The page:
Most survey respondents were able to recognize Whimbrel from other birds but did not know the species name or its migratory life history. Two-thirds of respondents reported that Whimbrel used their fields and that Whimbrel were often observed with gulls. The survey identified opportunities for dispelling certain Whimbrel myths with blueberry farmers and the public. For example, nearly half of the survey respondents provided their estimate of the amount of blueberries that Whimbrel ate. Their estimates ranged from 320 grams to 3 pounds per day and between 1% and 20% of their total crop production. Avery Nagy-MacArthur used behavioral observations and energy needs to estimate that Whimbrel eat significantly less than what the farmers predicted, one Whimbrel can eat between 5 to 10 pounds of blueberries over the course of their entire stay in the area. Thus, in 2017, outreach efforts were focused on sharing information about how and why Whimbrel use the Acadian Peninsula as well as the actual impact of this bird species on their crop.

During my visit, we conducted the first citizen-science based Whimbrel count in the Acadian Peninsula. The counting teams were made up of university students, visitors from Quebec, local nature groups, and biologists. It is through events like these and through news articles and radio spots, through environmental education programs, and farmer surveys, that trust, relationships, and the awareness necessary to support Whimbrel will be founded.  By communicating the results of the biological research, Amis du Courlis is helping inform decision making and conservation actions on the ground. For some people that hear the radio segments, it is the first time they learn about the very birds they see every year. For some farmers, access to the estimates of the crop value lost to migrating Whimbrel might be enough information to stop the bird harassment.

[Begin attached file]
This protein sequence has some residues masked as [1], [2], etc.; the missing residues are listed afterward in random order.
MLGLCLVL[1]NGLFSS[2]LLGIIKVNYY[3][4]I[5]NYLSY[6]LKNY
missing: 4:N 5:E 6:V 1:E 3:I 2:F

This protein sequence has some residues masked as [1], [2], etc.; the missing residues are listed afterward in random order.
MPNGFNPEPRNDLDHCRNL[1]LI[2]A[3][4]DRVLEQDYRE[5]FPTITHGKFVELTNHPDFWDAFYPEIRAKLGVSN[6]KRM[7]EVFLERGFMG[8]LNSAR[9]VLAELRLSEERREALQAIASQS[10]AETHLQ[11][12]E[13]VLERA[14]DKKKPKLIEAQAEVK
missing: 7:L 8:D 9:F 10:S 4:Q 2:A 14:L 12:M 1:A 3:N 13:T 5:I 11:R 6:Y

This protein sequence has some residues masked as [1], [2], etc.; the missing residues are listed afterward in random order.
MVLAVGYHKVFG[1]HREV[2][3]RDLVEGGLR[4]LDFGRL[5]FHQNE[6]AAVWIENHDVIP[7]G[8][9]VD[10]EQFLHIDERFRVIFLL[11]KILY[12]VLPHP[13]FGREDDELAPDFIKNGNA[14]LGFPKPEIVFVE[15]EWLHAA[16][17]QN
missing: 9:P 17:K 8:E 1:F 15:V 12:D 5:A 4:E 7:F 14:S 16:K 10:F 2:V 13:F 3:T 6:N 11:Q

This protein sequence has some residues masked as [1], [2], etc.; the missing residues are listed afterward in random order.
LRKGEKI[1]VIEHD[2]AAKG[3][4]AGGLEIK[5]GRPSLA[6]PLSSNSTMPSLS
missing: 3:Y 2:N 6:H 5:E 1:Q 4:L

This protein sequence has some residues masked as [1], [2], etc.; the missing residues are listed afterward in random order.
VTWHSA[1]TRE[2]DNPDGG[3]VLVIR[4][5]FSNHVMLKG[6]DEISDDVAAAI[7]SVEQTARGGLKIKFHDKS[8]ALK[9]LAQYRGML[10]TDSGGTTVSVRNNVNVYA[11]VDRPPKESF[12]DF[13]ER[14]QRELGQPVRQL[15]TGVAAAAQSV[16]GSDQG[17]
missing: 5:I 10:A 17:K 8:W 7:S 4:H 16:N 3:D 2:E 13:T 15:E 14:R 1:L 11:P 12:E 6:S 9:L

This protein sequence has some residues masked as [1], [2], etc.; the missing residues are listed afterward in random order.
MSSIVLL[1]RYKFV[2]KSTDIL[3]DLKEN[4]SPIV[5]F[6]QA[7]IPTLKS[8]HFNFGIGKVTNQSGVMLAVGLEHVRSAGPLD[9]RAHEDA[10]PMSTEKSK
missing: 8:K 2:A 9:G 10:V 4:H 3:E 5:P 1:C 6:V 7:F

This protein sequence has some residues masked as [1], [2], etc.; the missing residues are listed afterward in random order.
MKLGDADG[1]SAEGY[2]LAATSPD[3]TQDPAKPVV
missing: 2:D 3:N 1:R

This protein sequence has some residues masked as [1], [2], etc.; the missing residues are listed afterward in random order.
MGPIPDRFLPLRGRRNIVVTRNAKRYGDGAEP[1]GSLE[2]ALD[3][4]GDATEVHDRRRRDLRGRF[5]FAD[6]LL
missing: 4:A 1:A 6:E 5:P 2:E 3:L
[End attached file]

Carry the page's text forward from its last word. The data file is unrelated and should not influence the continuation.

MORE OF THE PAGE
superfood7_participantsSome of the participants of the Acadian Peninsula’s first citizen-science based Whimbrel count. Photo by Lisa Fateux

Perhaps future efforts could include commitments from farmers and the blueberry-buying industry not to harass or shoot Whimbrel. Perhaps there is merit to celebrate both migration and the blueberry harvest through a Whimbrel and Blueberry Festival. Hopefully, through this multi-pronged approach being led locally in the Acadian Peninsula, coupled with conservation efforts occurring throughout the Whimbrel’s life cycle, we can collectively keep Whimbrel from going the way of the Eskimo Curlew.

superfood 8_whim 2A young, thin, Whimbrel fresh from the nesting grounds flies overhead in a blueberry field. Photo by Monica Iglecia


Shorebirds in the Prairies and the Value of Being in the Same Place Twice